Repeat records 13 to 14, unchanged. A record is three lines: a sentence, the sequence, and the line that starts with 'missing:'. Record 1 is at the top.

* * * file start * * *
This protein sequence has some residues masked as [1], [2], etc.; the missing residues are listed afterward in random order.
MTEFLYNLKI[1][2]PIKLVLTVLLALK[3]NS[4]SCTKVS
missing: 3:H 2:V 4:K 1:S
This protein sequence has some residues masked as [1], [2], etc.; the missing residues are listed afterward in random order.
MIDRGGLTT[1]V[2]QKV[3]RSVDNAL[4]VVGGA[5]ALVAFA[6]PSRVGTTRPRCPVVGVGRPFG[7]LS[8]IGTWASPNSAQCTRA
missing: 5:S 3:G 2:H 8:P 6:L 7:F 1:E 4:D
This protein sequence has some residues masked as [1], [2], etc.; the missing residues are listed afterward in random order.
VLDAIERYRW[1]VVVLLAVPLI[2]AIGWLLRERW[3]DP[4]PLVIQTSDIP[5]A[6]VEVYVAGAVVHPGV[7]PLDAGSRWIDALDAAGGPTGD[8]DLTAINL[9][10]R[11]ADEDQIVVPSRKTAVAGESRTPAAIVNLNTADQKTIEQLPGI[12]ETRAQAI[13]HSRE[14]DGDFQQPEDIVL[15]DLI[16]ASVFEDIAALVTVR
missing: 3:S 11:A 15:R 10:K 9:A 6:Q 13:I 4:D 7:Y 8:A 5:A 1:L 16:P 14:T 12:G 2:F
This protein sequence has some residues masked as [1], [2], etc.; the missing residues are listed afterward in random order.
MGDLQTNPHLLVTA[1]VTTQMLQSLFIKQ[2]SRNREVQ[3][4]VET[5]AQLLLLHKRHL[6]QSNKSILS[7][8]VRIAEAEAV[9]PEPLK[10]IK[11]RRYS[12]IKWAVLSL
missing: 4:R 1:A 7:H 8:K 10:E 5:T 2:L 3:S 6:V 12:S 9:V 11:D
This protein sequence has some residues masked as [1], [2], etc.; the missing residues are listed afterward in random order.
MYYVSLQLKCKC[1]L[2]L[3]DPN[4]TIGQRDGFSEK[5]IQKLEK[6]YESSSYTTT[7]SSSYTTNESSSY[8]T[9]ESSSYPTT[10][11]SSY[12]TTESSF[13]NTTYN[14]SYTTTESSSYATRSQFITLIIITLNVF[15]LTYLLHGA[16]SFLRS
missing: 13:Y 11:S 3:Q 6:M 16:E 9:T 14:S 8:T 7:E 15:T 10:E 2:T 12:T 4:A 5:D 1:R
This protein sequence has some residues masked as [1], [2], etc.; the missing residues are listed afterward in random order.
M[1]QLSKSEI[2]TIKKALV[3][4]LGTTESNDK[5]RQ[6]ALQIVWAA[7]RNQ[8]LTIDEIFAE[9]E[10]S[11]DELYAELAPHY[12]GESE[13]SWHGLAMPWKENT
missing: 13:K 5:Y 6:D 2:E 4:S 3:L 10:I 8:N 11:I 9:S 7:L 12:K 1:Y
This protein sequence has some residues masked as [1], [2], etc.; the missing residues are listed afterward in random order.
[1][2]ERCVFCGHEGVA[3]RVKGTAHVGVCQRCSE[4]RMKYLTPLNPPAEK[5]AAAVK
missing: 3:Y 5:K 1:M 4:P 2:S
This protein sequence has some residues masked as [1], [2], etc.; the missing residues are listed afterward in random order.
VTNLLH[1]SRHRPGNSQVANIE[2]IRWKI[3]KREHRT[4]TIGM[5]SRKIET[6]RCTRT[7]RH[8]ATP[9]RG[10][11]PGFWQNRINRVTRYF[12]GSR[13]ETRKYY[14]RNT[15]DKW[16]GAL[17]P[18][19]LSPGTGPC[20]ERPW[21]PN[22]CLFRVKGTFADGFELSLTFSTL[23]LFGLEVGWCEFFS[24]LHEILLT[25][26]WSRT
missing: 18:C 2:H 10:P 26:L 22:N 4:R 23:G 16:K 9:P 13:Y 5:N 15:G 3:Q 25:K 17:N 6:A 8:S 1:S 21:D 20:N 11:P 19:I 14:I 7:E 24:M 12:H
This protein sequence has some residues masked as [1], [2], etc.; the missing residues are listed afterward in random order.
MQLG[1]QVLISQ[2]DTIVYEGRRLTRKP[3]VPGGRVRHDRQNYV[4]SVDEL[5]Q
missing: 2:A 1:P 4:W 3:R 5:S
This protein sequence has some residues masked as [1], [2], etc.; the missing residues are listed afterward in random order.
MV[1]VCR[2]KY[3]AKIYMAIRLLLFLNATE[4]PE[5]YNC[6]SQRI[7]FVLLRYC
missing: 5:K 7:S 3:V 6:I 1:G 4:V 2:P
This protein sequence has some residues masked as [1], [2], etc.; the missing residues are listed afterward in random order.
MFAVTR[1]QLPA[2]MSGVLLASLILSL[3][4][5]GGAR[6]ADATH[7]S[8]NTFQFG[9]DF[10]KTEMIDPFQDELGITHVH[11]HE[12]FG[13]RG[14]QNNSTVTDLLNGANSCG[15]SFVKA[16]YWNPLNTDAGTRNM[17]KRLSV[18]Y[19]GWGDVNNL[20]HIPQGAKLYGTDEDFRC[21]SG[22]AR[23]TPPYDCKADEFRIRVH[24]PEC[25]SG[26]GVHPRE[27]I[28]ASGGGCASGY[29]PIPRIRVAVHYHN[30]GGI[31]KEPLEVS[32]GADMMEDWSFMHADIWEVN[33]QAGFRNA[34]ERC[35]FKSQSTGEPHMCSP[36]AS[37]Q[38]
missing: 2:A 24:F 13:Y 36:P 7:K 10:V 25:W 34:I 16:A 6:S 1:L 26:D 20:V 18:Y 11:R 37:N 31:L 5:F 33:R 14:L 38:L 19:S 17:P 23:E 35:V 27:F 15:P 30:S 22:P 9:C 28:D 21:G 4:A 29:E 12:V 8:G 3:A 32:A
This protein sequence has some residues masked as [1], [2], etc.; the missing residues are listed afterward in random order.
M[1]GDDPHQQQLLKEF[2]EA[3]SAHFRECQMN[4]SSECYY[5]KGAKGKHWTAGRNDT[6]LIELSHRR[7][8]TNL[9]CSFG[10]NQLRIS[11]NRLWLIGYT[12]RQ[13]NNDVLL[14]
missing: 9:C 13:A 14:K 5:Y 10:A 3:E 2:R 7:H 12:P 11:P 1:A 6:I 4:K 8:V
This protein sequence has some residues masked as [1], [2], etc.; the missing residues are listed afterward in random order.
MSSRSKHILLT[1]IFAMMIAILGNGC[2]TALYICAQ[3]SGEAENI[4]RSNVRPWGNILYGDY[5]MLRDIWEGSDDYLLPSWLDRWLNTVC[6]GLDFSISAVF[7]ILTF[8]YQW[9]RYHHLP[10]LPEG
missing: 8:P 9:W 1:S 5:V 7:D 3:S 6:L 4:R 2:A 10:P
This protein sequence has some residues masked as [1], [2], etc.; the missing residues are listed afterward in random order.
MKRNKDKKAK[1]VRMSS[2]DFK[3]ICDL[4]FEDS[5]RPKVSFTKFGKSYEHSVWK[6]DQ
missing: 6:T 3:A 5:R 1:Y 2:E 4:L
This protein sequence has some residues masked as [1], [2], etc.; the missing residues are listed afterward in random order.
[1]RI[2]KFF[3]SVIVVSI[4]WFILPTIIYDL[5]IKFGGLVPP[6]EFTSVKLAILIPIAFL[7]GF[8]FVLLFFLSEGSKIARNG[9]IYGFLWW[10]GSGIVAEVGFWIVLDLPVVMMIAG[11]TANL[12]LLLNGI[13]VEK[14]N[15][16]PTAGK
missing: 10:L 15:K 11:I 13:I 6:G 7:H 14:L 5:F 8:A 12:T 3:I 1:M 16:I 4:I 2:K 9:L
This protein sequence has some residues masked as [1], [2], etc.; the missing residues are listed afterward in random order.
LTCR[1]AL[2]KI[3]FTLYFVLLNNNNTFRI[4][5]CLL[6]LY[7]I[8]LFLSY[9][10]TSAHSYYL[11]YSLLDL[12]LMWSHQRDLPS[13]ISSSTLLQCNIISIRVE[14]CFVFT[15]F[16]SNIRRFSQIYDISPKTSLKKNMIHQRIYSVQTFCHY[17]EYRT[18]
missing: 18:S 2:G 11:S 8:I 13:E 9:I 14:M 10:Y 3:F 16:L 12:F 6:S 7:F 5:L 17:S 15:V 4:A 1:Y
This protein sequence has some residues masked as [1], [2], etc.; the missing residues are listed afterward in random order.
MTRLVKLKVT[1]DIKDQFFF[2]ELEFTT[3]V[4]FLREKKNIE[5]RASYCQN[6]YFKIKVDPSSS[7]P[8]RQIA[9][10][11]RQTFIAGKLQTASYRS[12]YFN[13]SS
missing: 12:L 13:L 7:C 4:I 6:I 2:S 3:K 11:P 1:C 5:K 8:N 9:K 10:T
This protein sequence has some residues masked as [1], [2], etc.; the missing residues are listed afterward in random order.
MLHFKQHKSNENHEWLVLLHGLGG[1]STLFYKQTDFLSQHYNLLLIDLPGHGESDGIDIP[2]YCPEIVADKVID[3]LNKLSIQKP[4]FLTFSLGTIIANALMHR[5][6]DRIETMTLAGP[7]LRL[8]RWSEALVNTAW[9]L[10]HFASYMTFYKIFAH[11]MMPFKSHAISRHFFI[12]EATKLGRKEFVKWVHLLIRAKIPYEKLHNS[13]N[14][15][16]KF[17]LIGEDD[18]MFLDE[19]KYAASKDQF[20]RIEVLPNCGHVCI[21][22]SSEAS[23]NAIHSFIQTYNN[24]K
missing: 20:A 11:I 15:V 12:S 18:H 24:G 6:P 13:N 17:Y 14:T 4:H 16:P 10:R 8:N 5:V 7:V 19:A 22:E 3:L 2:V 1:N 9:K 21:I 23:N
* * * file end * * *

This protein sequence has some residues masked as [1], [2], etc.; the missing residues are listed afterward in random order.
MSSRSKHILLT[1]IFAMMIAILGNGC[2]TALYICAQ[3]SGEAENI[4]RSNVRPWGNILYGDY[5]MLRDIWEGSDDYLLPSWLDRWLNTVC[6]GLDFSISAVF[7]ILTF[8]YQW[9]RYHHLP[10]LPEG
missing: 8:P 9:W 1:S 5:V 7:D 3:S 6:L 4:R 2:A 10:P
This protein sequence has some residues masked as [1], [2], etc.; the missing residues are listed afterward in random order.
MKRNKDKKAK[1]VRMSS[2]DFK[3]ICDL[4]FEDS[5]RPKVSFTKFGKSYEHSVWK[6]DQ
missing: 6:T 3:A 5:R 1:Y 2:E 4:L